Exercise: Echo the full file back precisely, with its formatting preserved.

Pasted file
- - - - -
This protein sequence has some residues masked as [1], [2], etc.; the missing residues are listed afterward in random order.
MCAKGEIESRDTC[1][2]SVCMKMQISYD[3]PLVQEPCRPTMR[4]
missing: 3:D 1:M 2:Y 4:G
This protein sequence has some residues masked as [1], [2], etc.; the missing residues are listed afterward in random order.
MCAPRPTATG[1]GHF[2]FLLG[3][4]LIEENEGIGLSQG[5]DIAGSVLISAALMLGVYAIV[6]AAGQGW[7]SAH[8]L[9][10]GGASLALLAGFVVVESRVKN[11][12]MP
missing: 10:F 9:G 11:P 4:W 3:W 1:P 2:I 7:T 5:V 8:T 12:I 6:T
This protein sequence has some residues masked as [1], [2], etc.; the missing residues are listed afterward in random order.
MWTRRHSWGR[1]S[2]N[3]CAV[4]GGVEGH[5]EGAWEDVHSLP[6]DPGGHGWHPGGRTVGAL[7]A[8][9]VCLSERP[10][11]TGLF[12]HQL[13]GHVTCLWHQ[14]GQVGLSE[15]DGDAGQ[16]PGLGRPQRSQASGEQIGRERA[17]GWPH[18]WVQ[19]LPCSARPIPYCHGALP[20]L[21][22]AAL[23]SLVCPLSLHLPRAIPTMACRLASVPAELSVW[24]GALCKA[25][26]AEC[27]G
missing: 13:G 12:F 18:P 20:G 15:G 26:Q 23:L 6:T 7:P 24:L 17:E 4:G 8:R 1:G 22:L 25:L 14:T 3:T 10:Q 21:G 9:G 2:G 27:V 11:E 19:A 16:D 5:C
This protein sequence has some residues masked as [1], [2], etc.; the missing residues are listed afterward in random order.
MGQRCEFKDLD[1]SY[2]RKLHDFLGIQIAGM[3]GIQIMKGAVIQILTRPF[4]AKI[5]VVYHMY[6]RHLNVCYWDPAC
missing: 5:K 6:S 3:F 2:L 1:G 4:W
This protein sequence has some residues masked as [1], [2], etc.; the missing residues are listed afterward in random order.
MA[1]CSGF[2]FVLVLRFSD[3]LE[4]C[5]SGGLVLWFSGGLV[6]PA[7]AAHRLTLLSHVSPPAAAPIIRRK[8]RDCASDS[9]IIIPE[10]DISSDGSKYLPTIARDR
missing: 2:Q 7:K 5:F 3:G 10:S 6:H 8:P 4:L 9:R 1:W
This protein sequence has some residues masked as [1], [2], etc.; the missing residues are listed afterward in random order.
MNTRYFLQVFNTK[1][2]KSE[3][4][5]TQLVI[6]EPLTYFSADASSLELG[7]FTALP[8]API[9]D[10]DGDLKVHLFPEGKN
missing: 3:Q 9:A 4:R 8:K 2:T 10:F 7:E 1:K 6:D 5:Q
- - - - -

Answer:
This protein sequence has some residues masked as [1], [2], etc.; the missing residues are listed afterward in random order.
MCAKGEIESRDTC[1][2]SVCMKMQISYD[3]PLVQEPCRPTMR[4]
missing: 3:D 1:M 2:Y 4:G
This protein sequence has some residues masked as [1], [2], etc.; the missing residues are listed afterward in random order.
MCAPRPTATG[1]GHF[2]FLLG[3][4]LIEENEGIGLSQG[5]DIAGSVLISAALMLGVYAIV[6]AAGQGW[7]SAH[8]L[9][10]GGASLALLAGFVVVESRVKN[11][12]MP
missing: 10:F 9:G 11:P 4:W 3:W 1:P 2:I 7:T 5:V 8:T 12:I 6:T
This protein sequence has some residues masked as [1], [2], etc.; the missing residues are listed afterward in random order.
MWTRRHSWGR[1]S[2]N[3]CAV[4]GGVEGH[5]EGAWEDVHSLP[6]DPGGHGWHPGGRTVGAL[7]A[8][9]VCLSERP[10][11]TGLF[12]HQL[13]GHVTCLWHQ[14]GQVGLSE[15]DGDAGQ[16]PGLGRPQRSQASGEQIGRERA[17]GWPH[18]WVQ[19]LPCSARPIPYCHGALP[20]L[21][22]AAL[23]SLVCPLSLHLPRAIPTMACRLASVPAELSVW[24]GALCKA[25][26]AEC[27]G
missing: 13:G 12:F 18:P 20:G 15:G 26:Q 23:L 6:T 7:P 24:L 17:E 4:G 8:R 1:G 22:L 25:L 14:T 3:T 10:Q 21:G 9:G 2:G 27:V 11:E 19:A 16:D 5:C
This protein sequence has some residues masked as [1], [2], etc.; the missing residues are listed afterward in random order.
MGQRCEFKDLD[1]SY[2]RKLHDFLGIQIAGM[3]GIQIMKGAVIQILTRPF[4]AKI[5]VVYHMY[6]RHLNVCYWDPAC
missing: 5:K 6:S 3:F 2:L 1:G 4:W
This protein sequence has some residues masked as [1], [2], etc.; the missing residues are listed afterward in random order.
MA[1]CSGF[2]FVLVLRFSD[3]LE[4]C[5]SGGLVLWFSGGLV[6]PA[7]AAHRLTLLSHVSPPAAAPIIRRK[8]RDCASDS[9]IIIPE[10]DISSDGSKYLPTIARDR
missing: 2:Q 7:K 5:F 3:G 10:S 6:H 8:P 4:L 9:R 1:W
This protein sequence has some residues masked as [1], [2], etc.; the missing residues are listed afterward in random order.
MNTRYFLQVFNTK[1][2]KSE[3][4][5]TQLVI[6]EPLTYFSADASSLELG[7]FTALP[8]API[9]D[10]DGDLKVHLFPEGKN
missing: 3:Q 9:A 4:R 8:K 2:T 10:F 7:E 1:K 6:D 5:Q